The biggest running event of the year, the London Marathon, is just around the corner – and one person who will be on the start line on October 2 is Radio presenter and podcast host, Jenni Falconer. In fact, it’ll be her ninth time completing the gruelling 26.2 mile race.
“It’s quite frankly the best day ever,” the 46-year-old says of the famous event. “I’m the most excited in the world to do it” – providing a niggling injury doesn’t get in her way. And with a personal best of 3:31:02, she’s a seriously high standard.
“There’s something so lovely about the spirit of the marathon, it’s such a special race; the camaraderie, the community, the crowds, the sights, the fact that you go to the finish line by Buckingham Palace,” she adds.
The Scottish presenter and mum-of-one is perhaps best known for her TV work in the early-Noughties on The National Lottery Draws, GMTV’s Entertainment Today and currently as This Morning’s travel reporter, as well as hosting Smooth Breakfast’s London morning show on weekdays (6am-10am) and the UK-wide show on Saturdays (10am-1pm).
If that sounds like a painfully early start, she calls her current 4am wake-ups an “actual life-changing lie-in” compared to the 2am starts she did in her previous role, presenting Heart’s early breakfast shows. “I was destroyed by the end of the day,” she admits. “They were tough years, I was a new mum [to now 11-year-old Ella], I’d fall asleep giving her dinner.”
Running has always been a big passion, ever since she took it up aged 19 in a bid to lose weight and get fitter, while living on her own for the first time in Glasgow. She’d gone up “three or four dress sizes within a year – I was enjoying the good life, eating Liquorice Allsorts, going out with friends, and not really ever thinking about keeping fit and active.”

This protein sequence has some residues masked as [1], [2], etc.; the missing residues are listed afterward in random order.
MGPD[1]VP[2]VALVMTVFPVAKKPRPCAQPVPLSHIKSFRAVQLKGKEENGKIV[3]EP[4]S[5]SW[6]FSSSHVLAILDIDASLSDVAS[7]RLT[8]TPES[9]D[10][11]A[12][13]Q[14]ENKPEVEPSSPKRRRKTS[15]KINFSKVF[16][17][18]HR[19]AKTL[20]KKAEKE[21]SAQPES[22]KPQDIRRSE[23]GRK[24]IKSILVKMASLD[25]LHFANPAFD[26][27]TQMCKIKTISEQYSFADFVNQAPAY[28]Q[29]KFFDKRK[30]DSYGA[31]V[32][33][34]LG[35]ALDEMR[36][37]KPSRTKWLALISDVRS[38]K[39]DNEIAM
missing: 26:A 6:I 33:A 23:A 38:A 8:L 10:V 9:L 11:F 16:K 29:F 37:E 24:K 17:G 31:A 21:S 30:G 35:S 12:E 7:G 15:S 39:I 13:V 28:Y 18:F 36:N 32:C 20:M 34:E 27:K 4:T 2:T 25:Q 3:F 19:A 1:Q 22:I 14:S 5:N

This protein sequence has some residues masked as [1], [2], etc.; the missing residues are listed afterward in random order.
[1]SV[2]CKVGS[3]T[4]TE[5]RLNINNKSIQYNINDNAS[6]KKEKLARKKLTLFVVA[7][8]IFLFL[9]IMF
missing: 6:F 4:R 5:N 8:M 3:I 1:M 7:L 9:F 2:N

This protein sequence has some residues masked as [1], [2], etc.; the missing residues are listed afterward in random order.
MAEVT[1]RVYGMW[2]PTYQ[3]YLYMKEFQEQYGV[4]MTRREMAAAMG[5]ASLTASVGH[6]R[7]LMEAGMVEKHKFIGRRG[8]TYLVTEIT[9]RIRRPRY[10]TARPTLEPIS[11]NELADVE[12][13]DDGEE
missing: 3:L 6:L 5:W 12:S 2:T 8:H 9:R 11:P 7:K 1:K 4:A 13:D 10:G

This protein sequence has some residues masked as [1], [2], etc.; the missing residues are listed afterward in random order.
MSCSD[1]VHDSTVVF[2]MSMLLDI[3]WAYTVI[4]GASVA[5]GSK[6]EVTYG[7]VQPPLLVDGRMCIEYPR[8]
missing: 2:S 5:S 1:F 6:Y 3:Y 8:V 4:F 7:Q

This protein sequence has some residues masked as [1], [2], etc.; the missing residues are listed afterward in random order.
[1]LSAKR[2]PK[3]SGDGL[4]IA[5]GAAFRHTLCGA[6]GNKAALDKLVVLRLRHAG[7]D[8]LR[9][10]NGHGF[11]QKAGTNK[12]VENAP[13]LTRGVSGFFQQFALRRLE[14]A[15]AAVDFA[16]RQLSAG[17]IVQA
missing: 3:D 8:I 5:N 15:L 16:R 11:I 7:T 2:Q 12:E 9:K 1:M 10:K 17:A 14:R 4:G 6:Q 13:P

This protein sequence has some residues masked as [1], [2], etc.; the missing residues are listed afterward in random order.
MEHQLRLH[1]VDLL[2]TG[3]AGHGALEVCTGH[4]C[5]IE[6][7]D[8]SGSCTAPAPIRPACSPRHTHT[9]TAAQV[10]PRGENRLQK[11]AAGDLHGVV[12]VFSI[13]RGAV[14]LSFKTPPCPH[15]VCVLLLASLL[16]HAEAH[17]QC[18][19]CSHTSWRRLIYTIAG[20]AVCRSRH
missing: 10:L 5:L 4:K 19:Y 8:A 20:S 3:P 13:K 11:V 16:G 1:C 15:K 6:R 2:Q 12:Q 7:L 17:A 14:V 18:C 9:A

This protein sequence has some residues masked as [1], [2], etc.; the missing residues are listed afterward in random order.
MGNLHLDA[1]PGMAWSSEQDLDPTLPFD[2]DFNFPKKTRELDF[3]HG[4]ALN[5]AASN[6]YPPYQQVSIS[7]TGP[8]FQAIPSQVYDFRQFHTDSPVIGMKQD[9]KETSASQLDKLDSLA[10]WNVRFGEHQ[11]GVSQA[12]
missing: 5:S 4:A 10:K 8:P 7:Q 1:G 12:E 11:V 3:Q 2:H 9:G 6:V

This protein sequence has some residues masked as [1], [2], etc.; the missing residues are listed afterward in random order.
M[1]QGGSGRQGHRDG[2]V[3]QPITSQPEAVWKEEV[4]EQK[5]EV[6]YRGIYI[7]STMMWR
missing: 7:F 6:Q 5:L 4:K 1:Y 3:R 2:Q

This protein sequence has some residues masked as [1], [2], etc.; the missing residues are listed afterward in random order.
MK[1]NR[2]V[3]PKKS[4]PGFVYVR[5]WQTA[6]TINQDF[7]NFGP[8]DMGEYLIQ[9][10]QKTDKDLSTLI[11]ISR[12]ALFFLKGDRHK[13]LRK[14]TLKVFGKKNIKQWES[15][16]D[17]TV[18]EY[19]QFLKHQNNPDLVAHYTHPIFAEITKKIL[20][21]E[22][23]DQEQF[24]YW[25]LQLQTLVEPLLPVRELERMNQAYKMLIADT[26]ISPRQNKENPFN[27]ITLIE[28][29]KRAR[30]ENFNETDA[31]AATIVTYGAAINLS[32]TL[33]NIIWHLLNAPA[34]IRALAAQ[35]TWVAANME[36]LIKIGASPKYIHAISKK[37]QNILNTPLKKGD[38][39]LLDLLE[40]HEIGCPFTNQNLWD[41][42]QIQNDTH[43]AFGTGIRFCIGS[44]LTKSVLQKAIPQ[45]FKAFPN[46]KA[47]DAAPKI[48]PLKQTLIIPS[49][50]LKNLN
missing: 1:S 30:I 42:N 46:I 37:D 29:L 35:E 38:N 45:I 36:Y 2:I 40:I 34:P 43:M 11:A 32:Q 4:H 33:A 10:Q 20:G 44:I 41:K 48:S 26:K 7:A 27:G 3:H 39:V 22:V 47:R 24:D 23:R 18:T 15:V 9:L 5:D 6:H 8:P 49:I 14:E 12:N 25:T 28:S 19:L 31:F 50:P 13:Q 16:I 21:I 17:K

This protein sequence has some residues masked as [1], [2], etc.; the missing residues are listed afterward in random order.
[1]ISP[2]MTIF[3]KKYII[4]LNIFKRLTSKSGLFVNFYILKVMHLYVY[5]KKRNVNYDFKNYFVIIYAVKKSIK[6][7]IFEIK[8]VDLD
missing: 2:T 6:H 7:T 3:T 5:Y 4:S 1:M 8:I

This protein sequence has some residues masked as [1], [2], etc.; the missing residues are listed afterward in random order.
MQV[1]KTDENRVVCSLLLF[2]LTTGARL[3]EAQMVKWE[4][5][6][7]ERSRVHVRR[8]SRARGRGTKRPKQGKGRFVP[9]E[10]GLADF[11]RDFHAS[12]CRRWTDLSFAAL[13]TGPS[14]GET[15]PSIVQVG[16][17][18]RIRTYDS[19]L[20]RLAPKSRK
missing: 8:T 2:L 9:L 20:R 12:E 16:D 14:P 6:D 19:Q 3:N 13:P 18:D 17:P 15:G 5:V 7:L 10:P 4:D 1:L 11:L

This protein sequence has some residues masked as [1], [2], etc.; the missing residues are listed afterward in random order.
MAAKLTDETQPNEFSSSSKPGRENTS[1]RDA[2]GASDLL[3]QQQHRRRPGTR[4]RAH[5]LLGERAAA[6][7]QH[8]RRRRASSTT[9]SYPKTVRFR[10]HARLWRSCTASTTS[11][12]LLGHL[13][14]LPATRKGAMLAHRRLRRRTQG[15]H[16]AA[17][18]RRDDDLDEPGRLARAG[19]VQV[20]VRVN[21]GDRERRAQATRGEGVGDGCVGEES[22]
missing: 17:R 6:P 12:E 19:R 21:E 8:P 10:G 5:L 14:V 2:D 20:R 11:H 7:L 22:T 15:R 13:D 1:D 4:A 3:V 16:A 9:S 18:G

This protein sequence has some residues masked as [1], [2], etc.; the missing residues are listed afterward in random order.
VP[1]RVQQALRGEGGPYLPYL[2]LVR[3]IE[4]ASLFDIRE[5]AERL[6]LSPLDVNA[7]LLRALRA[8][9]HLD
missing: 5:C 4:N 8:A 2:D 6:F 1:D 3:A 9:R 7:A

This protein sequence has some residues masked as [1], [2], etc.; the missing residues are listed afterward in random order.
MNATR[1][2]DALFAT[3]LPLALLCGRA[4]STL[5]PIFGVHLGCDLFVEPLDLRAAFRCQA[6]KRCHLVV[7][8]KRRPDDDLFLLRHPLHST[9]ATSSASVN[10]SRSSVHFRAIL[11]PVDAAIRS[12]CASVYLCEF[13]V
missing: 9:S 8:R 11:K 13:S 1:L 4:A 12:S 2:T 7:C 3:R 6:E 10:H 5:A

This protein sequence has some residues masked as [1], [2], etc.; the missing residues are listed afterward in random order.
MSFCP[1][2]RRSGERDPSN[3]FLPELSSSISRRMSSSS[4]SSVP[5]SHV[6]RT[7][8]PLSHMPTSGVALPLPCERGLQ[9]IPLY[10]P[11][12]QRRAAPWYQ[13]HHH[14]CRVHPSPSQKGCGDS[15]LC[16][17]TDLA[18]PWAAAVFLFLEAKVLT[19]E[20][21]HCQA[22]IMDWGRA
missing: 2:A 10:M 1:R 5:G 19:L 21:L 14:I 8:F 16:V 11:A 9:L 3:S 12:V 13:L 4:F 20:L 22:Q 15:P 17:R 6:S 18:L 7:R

So Falconer took up running – in “dreadful, baggy, horrible men’s tracksuit bottoms and trainers that probably weren’t running shoes”. Her first big aim was the run around the city’s Botanic Gardens. “Eventually I did it, and then the aim was to run for 30 minutes without stopping, and then eventually running just became the thing I did.”
Running the seven miles home from work in London five days a week enabled her to weave it into her day. “For years, I finished work at 6:30am and generally people are in bed or going to work, so I’d go for a run then, and I’ve just got in the habit of running solo.
“I just love it. It’s hard – sometimes it’s really hard. Sometimes I don’t enjoy the first mile of a run,” she admits. “But generally, I come back in and say, ‘I’m so pleased I did that’. I don’t think you will ever regret going for a run, but you will regret not going… procrastinating and missing your window of opportunity. I know if I can fit a run in, I’ll be a better person for it.”
She fully admits she likes running “because I like to eat cake – I want to do both, I want to make sure I enjoy my life”, but running provides Falconer with much more than physical benefits.
“You can get creative, you can get clarity, you can get a little bit of breathing space. For me, I get quite stressed because I get quite busy and I don’t have time to do everything, then it gets worse. If I got out for a run, I take myself out of the situation – and suddenly put everything into perspective,” she shares. “I’ll come back, I’ll be a completely different person, very chilled out, and I can see everything with clarity.”